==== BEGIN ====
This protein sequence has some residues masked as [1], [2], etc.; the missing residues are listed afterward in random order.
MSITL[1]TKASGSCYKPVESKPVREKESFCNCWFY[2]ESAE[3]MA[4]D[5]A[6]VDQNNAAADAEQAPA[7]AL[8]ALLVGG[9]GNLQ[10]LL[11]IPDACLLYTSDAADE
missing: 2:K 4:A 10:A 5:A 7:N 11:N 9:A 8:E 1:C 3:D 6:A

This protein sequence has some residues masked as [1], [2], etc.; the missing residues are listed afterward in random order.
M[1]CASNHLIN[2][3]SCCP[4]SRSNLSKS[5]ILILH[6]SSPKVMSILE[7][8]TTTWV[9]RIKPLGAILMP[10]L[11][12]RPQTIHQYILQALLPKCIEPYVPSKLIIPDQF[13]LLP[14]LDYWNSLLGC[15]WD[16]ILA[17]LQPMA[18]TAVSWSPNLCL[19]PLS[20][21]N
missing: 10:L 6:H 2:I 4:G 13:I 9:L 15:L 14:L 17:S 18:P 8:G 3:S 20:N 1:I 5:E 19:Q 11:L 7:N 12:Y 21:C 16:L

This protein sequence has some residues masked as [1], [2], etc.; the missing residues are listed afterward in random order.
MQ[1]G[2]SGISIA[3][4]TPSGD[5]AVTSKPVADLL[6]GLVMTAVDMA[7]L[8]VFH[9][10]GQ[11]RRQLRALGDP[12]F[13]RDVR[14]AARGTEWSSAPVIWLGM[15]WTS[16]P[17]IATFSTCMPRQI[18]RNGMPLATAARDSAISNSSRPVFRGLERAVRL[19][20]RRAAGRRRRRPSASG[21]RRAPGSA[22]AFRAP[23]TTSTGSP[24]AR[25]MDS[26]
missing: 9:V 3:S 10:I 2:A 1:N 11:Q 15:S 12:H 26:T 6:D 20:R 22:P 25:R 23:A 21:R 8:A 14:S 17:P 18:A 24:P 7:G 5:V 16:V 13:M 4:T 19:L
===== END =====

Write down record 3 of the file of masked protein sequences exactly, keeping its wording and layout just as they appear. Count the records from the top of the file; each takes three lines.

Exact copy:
This protein sequence has some residues masked as [1], [2], etc.; the missing residues are listed afterward in random order.
MQ[1]G[2]SGISIA[3][4]TPSGD[5]AVTSKPVADLL[6]GLVMTAVDMA[7]L[8]VFH[9][10]GQ[11]RRQLRALGDP[12]F[13]RDVR[14]AARGTEWSSAPVIWLGM[15]WTS[16]P[17]IATFSTCMPRQI[18]RNGMPLATAARDSAISNSSRPVFRGLERAVRL[19][20]RRAAGRRRRRPSASG[21]RRAPGSA[22]AFRAP[23]TTSTGSP[24]AR[25]MDS[26]
missing: 9:V 3:S 10:I 2:A 1:N 11:Q 15:S 12:H 26:T 6:D 20:R 22:P 25:R 23:A 21:R 8:A 14:S 17:P 18:A 24:P 7:G 5:V 16:V 13:M 4:T 19:L